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Violent Conflict and Inequality

Author

Listed:
  • Cagatay Bircan

    (University of Michigan)

  • Tilman Brück

    (German Institute for Economic Research)

  • Marc Vothknecht

    (German Institute for Economic Research)

Abstract

This paper analyzes the distributive impacts of violent conflicts, which is in contrast to previous literature that has focused on the other direction. We use cross-country panel data for the time period 1960-2005 to estimate war-related changes in income inequality. Our results indicate rising levels of inequality during war and especially in the early period of post-war reconstruction. However, we find that this rise in income inequality is not permanent. While inequality peaks around five years after the end of a conflict, it declines again to pre-war levels within the end of the first post-war period. Lagged effects of conflict and only subsequent adjustments of redistributive policies in the period of post-war reconstruction seem to be valid explanations for these patterns of inequality. A series of alternative specifications confirms the main findings of the analysis.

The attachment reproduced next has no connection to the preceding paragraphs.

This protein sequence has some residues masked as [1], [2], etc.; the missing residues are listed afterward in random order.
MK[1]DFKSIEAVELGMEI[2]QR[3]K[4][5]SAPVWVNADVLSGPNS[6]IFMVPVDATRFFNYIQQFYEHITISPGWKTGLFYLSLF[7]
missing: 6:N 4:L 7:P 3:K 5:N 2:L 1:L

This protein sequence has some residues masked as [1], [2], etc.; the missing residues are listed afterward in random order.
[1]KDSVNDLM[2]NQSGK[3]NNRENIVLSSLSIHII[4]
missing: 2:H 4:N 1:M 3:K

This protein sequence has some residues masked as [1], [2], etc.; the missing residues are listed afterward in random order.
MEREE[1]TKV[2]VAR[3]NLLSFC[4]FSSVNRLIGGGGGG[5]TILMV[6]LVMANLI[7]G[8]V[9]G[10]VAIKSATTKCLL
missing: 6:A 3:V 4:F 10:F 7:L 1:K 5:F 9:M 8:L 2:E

Suggested Citation

  • Cagatay Bircan & Tilman Brück & Marc Vothknecht, 2010. "Violent Conflict and Inequality," HiCN Working Papers 77, Households in Conflict Network.
  • Handle: RePEc:hic:wpaper:77
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    More about this item

    Keywords

    Conflict; Inequality; Reconstruction; Income Distribution;
    All these keywords.

    JEL classification:

    • O11 - Economic Development, Innovation, Technological Change, and Growth - - Economic Development - - - Macroeconomic Analyses of Economic Development
    • O15 - Economic Development, Innovation, Technological Change, and Growth - - Economic Development - - - Economic Development: Human Resources; Human Development; Income Distribution; Migration

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